worked for a man who sold a lot of new bicycles. He ran his shop schedule
such that we assembled new bikes on Wednesday, Thursday and Friday. Saturday
was a madhouse, selling bikes, usually in pairs, to a long line of suburbanites
who waited patiently in line with a "Take-A-Number" system.The shop was
closed Sunday and Tuesday, so that left Monday for repair work. Whatever
your bike needed, no matter what day you came in, all repairs were done
on Monday. I asked why we couldn't just take a moment to help out a guy
with a bent rim, knowing he would be walking to work for almost a week
otherwise. I was told that, "service doesn't make money", and besides,
"where else can he go?" It just didn't seem right to me.
When I quit that job to work for Yellow Jersey, service was backed up two weeks. I came to work on a Sunday morning at 7:00 and the manager told me to just grab any bike. There were literally piles of bikes in every available place, and the service tickets were anywhere from a week to three weeks old. Customers would occaisionally ask if their bike was ready and we'd have to search through the mess only to say, "sorry, not yet".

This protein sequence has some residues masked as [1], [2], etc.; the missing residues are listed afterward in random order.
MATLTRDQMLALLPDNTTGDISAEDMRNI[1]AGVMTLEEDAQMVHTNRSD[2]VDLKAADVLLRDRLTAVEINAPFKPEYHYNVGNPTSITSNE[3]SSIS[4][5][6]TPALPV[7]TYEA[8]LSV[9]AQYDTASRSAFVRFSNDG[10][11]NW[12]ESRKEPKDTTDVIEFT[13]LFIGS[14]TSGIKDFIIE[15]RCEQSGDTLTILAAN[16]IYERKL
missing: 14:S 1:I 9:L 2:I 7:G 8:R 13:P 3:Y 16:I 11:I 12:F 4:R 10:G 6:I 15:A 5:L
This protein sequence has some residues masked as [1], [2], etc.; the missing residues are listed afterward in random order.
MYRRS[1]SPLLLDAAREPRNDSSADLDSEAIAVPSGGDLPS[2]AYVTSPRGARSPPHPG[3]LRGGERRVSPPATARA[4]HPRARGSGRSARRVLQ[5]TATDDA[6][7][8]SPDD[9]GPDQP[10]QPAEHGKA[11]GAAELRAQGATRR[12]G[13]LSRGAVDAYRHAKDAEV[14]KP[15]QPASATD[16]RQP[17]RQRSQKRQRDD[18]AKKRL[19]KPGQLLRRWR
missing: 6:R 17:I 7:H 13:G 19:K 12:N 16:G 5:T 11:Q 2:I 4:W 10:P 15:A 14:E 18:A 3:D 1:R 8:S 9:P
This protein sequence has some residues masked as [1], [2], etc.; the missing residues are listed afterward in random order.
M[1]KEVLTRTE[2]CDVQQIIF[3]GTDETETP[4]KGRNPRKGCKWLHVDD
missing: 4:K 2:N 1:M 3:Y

Dan Cautley, now a mechanical engineer, had the bright idea one evening that the two of us should stay all night and fix all the bikes. On the third day, with no sleep, we finished and hung a hand painted sign in the window, 'ONE DAY SERVICE". It has been that way since.
Can you imagine a car repair shop that asked for a week to fix your car? How about a barber who demanded an appointment a week ahead? Maybe a film developer who said," We only develop pictures taken on cameras bought here". That would be ridiculous and yet in the bike "business" it's considered normal.
I was a cyclist long before I turned wrenches for a living and the bitter memory of bad service remains fresh. I have tried to run this place as I'd expect if I were the customer, and I welcome your comments, suggestions or even rants if there's something I have overlooked.
Oh, and that all goes double for Wheelchairs